Purpose Mobile handheld e-readers, such as the iPad and Kindle, have gained increased attention in schools and are becoming useful as a tool to attract students to learn and read. Although the benefits of mobile learning are clear, few studies have delved into the specific factors impacting the adoption and use of e-readers among elementary students. Moreover, the question of whether learning with e-readers can enhance reading comprehension remains unanswered. Given these facts, our study has a dual purpose. In order to explore the above-mentioned factors, we base our proposed research model on the task-technology fit (TTF) and self-efficacy theories, along with the technology acceptance model (TAM). Second, we examine the relationship between reading with e-readers and reading comprehension. Design/methodology/approach A sample of 60 third grade children participated in the study. The reading material used in this research was an e-book edition of the Chinese printed storybook Missing Grandmother. The causal model was validated using SmartPLS 2.0. In addition, this research used the SPSS statistical software package (SPSS for Windows, 17.0) to conduct a t-test and analysis of variance (ANOVA) with a confidence level of 95%. Findings All eight study hypotheses were supported. The results indicate that TTF and mobile learning self-efficacy have the most significant influence on intention to learn with e-readers. We also found that children’s reading comprehension is enhanced in an e-book reading group. Our analysis revealed no gender differences in reading comprehension. Originality/value This study explored factors which increase children’s intention to learn with e-readers. The proposed model helps us understand the influence of mobile learning self-efficacy, perceived usefulness, perceived ease of use, and TTF on this intention. We also compared e-books and p-books in regards to usability and found that e-book reading can improve third grade children’s reading comprehension. We found no gender differences in either the p-book reading group or the e-book reading group.
      Citation: Library Hi Tech
      PubDate: 2015-10-07T11:21:18Z
      DOI: 10.1108/LHT-04-2015-0038
  • Recommending Research Articles Using Citation Data
    • Authors: Andre Vellino
      First page: 597
      Abstract: Library Hi Tech, Volume 33, Issue 4, November 2015.
      Purpose This study presents an empirical comparison between the recommendations generated by a citation-based recommender for research articles in a digital library with those produced by a user-based recommender (Ex Libris 'bX'). Design/methodology/approach For these computer experiments 9453 articles were randomly selected from among 6.6 million articles in a digital library as starting points for generating recommendations. The same seed articles were used to generate recommendations in both recommender systems and the resulting recommendations were compared according to the ‘semantic distance’ between the seed articles and the recommended ones, the coverage of the recommendations and the spread in publication dates between the seed and the resulting recommendations. Findings Out of the 9453 test runs, the recommendation coverage was 30% for the user-based recommender vs. 24% for the citation-based one. Only 12% of seed articles produced recommendations with both recommenders and none of the recommended articles were the same. Both recommenders yielded recommendations with about the same semantic distance between the seed article and the recommended articles. The average differences between the publication dates of the recommended articles and the seed articles is dramatically greater for the citation-based recommender (+7.6 years) compared with the forward-looking user-based recommender. Originality/value This paper reports on the only known empirical comparison between the Ex Librix 'bX' recommendation system and a citation based collaborative recommendation system. It extends prior preliminary findings with a larger dataset and with an analysis of the publication dates of recommendations for each system.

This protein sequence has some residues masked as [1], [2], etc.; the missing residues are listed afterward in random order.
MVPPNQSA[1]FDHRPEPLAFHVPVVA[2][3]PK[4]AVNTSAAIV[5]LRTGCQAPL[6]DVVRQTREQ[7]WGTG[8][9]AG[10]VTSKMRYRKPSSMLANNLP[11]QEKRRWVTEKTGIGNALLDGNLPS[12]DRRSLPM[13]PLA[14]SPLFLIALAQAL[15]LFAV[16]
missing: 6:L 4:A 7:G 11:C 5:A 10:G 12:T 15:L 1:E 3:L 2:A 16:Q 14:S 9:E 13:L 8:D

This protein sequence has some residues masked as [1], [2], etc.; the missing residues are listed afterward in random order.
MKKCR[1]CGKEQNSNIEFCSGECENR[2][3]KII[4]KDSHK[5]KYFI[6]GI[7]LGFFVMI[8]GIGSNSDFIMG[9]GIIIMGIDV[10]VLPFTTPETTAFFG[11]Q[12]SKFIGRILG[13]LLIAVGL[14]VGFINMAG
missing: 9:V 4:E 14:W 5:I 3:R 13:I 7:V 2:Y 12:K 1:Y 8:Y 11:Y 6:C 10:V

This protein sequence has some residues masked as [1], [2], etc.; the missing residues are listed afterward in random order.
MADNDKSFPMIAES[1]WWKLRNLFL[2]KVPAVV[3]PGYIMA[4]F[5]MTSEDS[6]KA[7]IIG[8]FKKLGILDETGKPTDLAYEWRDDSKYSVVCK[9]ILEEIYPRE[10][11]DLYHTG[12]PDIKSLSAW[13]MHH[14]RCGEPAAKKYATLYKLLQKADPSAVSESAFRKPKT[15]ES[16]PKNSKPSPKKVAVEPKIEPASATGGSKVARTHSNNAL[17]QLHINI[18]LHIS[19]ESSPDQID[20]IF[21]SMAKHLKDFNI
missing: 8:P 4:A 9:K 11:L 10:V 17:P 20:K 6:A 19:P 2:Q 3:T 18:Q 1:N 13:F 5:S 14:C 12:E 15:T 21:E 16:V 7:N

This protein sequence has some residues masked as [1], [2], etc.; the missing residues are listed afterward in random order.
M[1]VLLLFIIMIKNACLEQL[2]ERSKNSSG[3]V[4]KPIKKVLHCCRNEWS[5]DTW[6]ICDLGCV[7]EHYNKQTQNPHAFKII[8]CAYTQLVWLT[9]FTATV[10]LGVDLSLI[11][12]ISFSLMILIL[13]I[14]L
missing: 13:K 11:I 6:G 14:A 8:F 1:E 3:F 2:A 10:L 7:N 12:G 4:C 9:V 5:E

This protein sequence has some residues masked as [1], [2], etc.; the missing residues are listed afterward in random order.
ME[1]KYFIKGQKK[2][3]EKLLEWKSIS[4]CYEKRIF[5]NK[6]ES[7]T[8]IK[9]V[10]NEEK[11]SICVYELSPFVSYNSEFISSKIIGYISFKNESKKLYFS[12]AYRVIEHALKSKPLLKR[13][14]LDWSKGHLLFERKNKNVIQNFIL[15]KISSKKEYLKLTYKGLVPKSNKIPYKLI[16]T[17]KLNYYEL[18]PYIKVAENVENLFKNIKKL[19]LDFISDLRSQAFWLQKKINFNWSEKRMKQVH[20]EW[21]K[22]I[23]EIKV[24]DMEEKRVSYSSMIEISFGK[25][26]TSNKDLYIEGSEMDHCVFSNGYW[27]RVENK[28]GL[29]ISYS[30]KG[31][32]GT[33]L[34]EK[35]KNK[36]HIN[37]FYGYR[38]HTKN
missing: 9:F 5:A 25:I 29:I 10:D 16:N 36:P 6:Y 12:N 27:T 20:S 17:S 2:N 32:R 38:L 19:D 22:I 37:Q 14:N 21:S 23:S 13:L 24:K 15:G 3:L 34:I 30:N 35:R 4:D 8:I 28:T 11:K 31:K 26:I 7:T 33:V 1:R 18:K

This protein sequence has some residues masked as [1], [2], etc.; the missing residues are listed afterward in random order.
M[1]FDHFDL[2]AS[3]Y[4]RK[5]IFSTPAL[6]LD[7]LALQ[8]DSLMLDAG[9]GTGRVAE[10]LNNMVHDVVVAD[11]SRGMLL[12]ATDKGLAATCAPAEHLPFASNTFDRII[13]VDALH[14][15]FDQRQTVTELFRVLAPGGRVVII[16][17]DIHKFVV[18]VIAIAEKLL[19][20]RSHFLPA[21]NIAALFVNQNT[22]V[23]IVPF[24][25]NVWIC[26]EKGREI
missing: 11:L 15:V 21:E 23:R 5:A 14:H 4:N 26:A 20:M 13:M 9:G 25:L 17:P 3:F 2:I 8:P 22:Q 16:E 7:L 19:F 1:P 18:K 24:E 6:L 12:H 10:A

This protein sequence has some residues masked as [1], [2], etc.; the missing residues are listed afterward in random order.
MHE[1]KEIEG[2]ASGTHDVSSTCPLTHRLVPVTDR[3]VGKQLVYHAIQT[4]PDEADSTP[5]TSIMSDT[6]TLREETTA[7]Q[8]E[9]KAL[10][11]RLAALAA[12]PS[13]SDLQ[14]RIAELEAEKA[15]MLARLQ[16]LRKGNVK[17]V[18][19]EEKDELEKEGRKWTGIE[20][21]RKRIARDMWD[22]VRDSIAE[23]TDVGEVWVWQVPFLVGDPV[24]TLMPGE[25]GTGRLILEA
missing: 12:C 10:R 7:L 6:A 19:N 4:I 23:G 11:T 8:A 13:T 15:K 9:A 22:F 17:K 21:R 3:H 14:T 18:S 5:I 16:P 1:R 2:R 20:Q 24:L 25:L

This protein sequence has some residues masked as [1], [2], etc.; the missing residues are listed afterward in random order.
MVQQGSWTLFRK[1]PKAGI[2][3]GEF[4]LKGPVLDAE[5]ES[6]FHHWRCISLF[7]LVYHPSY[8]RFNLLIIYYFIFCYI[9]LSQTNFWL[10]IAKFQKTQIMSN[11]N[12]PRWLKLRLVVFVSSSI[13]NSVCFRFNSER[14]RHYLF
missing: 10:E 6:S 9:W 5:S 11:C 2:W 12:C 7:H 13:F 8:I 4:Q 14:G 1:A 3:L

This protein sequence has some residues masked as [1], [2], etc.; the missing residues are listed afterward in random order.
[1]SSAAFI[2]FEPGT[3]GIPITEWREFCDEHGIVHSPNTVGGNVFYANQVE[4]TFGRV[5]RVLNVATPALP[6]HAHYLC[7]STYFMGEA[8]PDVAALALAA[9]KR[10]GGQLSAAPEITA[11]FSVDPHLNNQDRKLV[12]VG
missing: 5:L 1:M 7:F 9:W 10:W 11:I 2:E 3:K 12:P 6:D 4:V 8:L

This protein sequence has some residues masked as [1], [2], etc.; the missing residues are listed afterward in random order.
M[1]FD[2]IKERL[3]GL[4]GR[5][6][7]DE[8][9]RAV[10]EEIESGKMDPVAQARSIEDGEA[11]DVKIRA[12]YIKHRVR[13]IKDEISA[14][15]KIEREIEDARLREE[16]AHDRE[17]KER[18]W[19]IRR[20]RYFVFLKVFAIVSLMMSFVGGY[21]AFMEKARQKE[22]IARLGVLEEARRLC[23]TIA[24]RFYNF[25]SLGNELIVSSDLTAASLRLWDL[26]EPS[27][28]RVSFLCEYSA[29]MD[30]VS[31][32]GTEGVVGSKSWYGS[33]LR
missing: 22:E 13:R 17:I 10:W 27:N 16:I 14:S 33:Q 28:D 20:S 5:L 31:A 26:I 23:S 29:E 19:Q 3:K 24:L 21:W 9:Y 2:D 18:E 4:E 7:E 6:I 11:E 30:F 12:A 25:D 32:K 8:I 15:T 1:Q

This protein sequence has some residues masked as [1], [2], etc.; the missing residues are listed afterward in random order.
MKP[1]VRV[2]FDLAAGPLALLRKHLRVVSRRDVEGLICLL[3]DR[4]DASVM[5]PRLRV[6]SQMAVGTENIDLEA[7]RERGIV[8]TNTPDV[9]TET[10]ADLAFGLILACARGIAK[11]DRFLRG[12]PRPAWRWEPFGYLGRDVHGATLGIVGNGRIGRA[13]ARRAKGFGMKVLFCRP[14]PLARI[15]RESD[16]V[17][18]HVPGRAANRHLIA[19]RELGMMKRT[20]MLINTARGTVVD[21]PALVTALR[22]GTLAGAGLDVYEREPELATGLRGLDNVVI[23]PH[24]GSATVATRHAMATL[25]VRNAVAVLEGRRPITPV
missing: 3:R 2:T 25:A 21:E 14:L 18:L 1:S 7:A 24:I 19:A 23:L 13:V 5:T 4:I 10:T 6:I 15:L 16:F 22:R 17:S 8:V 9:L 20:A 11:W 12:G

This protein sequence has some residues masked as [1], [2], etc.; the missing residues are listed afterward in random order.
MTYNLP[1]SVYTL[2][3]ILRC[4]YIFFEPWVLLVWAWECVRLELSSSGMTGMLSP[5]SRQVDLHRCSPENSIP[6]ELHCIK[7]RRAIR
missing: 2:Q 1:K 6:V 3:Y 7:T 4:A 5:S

Citation: Library Hi Tech
      PubDate: 2015-10-07T11:21:15Z
      DOI: 10.1108/LHT-06-2015-0063
  • Developing the Collection Graph
    • Authors: Tobias Blanke, Michael Bryant, Reto Speck
      First page: 610
      Abstract: Library Hi Tech, Volume 33, Issue 4, November 2015.
      Purpose In 2010 the European Holocaust Research Infrastructure (EHRI) was funded to support research into the Holocaust. The project follows on from significant efforts in the past to develop and record the collections of the Holocaust in several national initiatives. This paper will introduce the efforts by EHRI to create a flexible research environment using graph databases. We concentrate on the added features and design decisions to enable efficient processing of collection information as a graph. Design/methodology/approach The paper concentrates on the specific customizations EHRI had to develop, as the graph database approach is new, and we could not rely on existing solutions. We describe the serialisations of collections in the graph to provide for efficient processing. Because the EHRI infrastructure is highly distributed, we also had to invest a lot of effort into reliable distributed access control mechanisms. Finally, we analyse our user-facing work on a portal and a virtual research environment in order to discover, share and analyse Holocaust material. Findings Using the novel graph dabatase approache, we first present how we can model collection information as graphs and why this is so effective, how we secondly make them persistent and which access management we need for that and thirdly how we integrate user interaction with the data and develop a virtual research environment Originality/value Scholars require specialized access to information. We present the results of our work to develop integrated research with collections on the Holocaust researchers and our proposals for a socio-technical ecosystem based on graph database technologies. The use of graph databases is new and we needed to work on several innovative costumisations to make them work in our domain. These are the main focus of this paper.